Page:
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Frederick H. Dyer, Compendium of the War of the Rebellion: Regimental Histories 150 30 Browse Search
Rebellion Record: a Diary of American Events: Documents and Narratives, Volume 5. (ed. Frank Moore) 82 6 Browse Search
Robert Underwood Johnson, Clarence Clough Buell, Battles and Leaders of the Civil War: Volume 2. 49 1 Browse Search
Comte de Paris, History of the Civil War in America. Vol. 2. (ed. Henry Coppee , LL.D.) 38 0 Browse Search
Official Records of the Union and Confederate Armies, Chapter XXII: Operations in Kentucky, Tennessee, North Mississippi, North Alabama, and Southwest Virginia. March 4-June 10, 1862., Part II: Correspondence, Orders, and Returns. (ed. Lieut. Col. Robert N. Scott) 34 0 Browse Search
Ulysses S. Grant, Personal Memoirs of U. S. Grant 34 0 Browse Search
Horace Greeley, The American Conflict: A History of the Great Rebellion in the United States of America, 1860-65: its Causes, Incidents, and Results: Intended to exhibit especially its moral and political phases with the drift and progress of American opinion respecting human slavery from 1776 to the close of the War for the Union. Volume II. 32 0 Browse Search
Rebellion Record: a Diary of American Events: Documents and Narratives, Volume 10. (ed. Frank Moore) 26 0 Browse Search
An English Combatant, Lieutenant of Artillery of the Field Staff., Battlefields of the South from Bull Run to Fredericksburgh; with sketches of Confederate commanders, and gossip of the camps. 26 0 Browse Search
Frederick H. Dyer, Compendium of the War of the Rebellion: Battles 25 1 Browse Search
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Browsing named entities in Elias Nason, McClellan's Own Story: the war for the union, the soldiers who fought it, the civilians who directed it, and his relations to them.. You can also browse the collection for Bolivar, Tenn. (Tennessee, United States) or search for Bolivar, Tenn. (Tennessee, United States) in all documents.

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be used with any effect. The close of the action found Gen. Franklin's advance in Pleasant Valley on the night of the 14th, within three and a half miles of the point on Maryland Heights where he might, on the same night or on the morning of the 15th, have formed a junction with the garrison of Harper's Ferry had it not been previously withdrawn from Maryland Heights, and within six miles of Harper's Ferry. On the night of the 14th the following despatch was sent to Gen. Franklin: Bolivar, Sept. 15, 1 A. M. general: The commanding general directs that you occupy with your command the road from Rohrersville to Harper's Ferry, placing a sufficient force at Rohrersville to hold that position in case it should be attacked by the enemy from Boonsborough. Endeavor to open communication with Col. Miles at Harper's Ferry, attacking and destroying such of the enemy as you may find in Pleasant Valley. Should you succeed in opening communication with Col. Miles, direct him to join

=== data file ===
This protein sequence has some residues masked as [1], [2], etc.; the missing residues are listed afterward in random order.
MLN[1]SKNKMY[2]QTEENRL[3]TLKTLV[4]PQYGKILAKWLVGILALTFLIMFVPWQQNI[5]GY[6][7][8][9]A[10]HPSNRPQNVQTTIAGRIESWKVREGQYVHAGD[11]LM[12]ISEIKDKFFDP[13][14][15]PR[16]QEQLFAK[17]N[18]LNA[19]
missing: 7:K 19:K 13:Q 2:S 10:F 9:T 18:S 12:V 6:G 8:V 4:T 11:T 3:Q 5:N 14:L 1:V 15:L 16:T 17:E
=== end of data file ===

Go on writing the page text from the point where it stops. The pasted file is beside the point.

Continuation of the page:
Wis., which remained on the. field all night). Gen. Gibbon, in this delicate movement, handled his brigade with as much precision and coolness as if upon parade, and the bravery of his troops could not be excelled. The 2d corps (Sumner's) and the 12th corps (Williams's) reached their final positions shortly after dark. Gen. Richardson's division was placed near Mount Tabor Church, in a position to support our right, if necessary; the 12th corps and Sedgwick's division bivouacked around Bolivar, in a position to support our centre and left. Gen. Sykes's division of regulars and the artillery reserve halted for the night at Middletown. Thus on the night of the 14th the whole army was massed in the vicinity of the field of battle, in readiness to renew the action the next day or to move in pursuit of the enemy. At daylight our skirmishers were advanced, and it was found that he had retreated during the night, leaving his dead on the field and his wounded uncared for. I had r
Sept. 15, Monday, 9.30 A. M., Bolivar. . . . Just sent you a telegram informing you that we yesterday gained a glorious and complete victory; every moment adds to its importance. I am pushing everything after them with the greatest rapidity, and expect to gain great results. I thank God most humbly for His great mercy. How glad I am for my country that it is delivered from immediate peril! I am about starting with the pursuit and must close this. . . . If I can believe one-tenth of what is reported, God has seldom given an army a greater victory than this. . . . Telegram — Near Sharpsburg, Sept. 16, 1862, 7 A. M.--Have reached thus far, and have no doubt delivered Pennsylvania and Maryland. Army in excellent spirit
he greater part of the horses; disease had appeared among them, and but a very small portion of our original cavalry force was fit for service. To such an extent had this arm become reduced that when Gen. Stuart made his raid into Pennsylvania on the 11th of October with 2,000 men, I could only mount 800 men to follow him. Harper's Ferry was occupied on the 22d, and, in order to prevent a catastrophe similar to the one which had happened to Col. Miles, I immediately ordered Maryland, Bolivar, and Loudon Heights to be strongly fortified. This was done as far as the time and means at our disposal permitted. The main army of the enemy during this time remained in the vicinity of Martinsburg and Bunker Hill, and occupied itself in drafting and coercing every able-bodied citizen into the ranks, forcibly taking their property where it was not voluntarily offered, burning bridges, and destroying railroads. On the first day of October his Excellency the President honored the Arm